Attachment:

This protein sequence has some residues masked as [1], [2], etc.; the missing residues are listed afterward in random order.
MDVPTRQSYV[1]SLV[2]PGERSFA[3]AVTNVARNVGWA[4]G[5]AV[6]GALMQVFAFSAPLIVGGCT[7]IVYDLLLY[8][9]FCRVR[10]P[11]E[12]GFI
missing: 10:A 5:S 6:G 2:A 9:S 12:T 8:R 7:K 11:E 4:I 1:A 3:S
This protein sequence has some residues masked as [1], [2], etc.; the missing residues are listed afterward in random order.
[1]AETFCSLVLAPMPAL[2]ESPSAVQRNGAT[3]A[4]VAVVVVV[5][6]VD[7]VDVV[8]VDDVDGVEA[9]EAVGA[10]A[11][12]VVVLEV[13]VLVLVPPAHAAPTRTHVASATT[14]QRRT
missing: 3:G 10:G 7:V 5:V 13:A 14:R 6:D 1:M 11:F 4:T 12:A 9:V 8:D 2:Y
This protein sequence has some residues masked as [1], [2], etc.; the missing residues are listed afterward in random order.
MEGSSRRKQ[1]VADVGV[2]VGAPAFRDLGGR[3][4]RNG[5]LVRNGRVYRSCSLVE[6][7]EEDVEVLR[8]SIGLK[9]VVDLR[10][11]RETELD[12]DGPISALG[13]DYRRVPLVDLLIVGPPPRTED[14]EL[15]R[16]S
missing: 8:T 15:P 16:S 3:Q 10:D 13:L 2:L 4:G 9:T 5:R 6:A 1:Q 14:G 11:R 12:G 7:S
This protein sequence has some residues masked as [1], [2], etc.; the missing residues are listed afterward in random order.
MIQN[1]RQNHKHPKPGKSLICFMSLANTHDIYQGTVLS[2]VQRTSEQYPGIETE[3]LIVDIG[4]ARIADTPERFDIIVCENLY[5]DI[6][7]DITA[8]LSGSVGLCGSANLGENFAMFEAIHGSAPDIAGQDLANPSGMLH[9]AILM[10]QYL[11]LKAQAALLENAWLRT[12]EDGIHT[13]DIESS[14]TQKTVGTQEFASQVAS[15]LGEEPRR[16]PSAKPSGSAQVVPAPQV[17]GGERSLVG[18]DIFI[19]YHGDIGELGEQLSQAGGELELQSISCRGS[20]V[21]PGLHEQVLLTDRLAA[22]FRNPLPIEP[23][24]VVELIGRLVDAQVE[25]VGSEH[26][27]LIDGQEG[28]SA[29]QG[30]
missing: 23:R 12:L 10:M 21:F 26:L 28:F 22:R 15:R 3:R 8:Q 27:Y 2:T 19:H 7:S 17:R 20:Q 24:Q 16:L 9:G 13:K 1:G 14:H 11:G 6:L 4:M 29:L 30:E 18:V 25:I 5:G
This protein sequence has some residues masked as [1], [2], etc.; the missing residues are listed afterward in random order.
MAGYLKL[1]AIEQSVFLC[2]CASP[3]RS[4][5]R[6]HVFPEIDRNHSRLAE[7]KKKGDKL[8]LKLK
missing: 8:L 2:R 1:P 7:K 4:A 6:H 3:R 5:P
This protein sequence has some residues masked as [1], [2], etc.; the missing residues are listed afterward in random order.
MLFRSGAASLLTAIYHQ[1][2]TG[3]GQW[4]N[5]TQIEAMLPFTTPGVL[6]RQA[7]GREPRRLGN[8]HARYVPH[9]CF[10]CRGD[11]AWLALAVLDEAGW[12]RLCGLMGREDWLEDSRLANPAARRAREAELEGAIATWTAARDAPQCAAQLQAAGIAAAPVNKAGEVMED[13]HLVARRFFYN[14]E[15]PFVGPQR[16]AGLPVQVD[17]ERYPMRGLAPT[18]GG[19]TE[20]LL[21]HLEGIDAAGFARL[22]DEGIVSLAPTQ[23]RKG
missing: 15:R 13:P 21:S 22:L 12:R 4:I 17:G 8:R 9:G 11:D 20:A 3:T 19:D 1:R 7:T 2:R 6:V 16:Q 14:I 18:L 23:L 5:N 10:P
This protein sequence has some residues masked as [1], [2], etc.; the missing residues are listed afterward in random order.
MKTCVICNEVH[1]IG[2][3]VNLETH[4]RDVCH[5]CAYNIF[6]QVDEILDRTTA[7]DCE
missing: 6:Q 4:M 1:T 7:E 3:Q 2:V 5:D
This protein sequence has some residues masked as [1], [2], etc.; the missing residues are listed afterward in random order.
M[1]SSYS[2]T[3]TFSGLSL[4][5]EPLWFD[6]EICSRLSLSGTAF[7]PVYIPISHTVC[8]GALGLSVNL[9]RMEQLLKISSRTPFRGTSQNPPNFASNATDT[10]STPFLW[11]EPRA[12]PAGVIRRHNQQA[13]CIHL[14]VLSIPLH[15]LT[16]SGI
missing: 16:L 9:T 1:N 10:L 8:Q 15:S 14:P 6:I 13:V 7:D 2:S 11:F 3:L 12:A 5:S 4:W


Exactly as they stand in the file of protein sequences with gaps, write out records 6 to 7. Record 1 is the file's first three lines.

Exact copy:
This protein sequence has some residues masked as [1], [2], etc.; the missing residues are listed afterward in random order.
MLFRSGAASLLTAIYHQ[1][2]TG[3]GQW[4]N[5]TQIEAMLPFTTPGVL[6]RQA[7]GREPRRLGN[8]HARYVPH[9]CF[10]CRGD[11]AWLALAVLDEAGW[12]RLCGLMGREDWLEDSRLANPAARRAREAELEGAIATWTAARDAPQCAAQLQAAGIAAAPVNKAGEVMED[13]HLVARRFFYN[14]E[15]PFVGPQR[16]AGLPVQVD[17]ERYPMRGLAPT[18]GG[19]TE[20]LL[21]HLEGIDAAGFARL[22]DEGIVSLAPTQ[23]RKG
missing: 15:R 13:P 21:S 22:L 12:R 4:I 17:G 8:R 9:G 11:D 20:A 3:T 19:D 1:R 7:T 2:R 6:V 16:Q 14:I 18:L 23:L 5:N 10:P
This protein sequence has some residues masked as [1], [2], etc.; the missing residues are listed afterward in random order.
MKTCVICNEVH[1]IG[2][3]VNLETH[4]RDVCH[5]CAYNIF[6]QVDEILDRTTA[7]DCE
missing: 6:Q 4:M 1:T 7:E 3:Q 2:V 5:D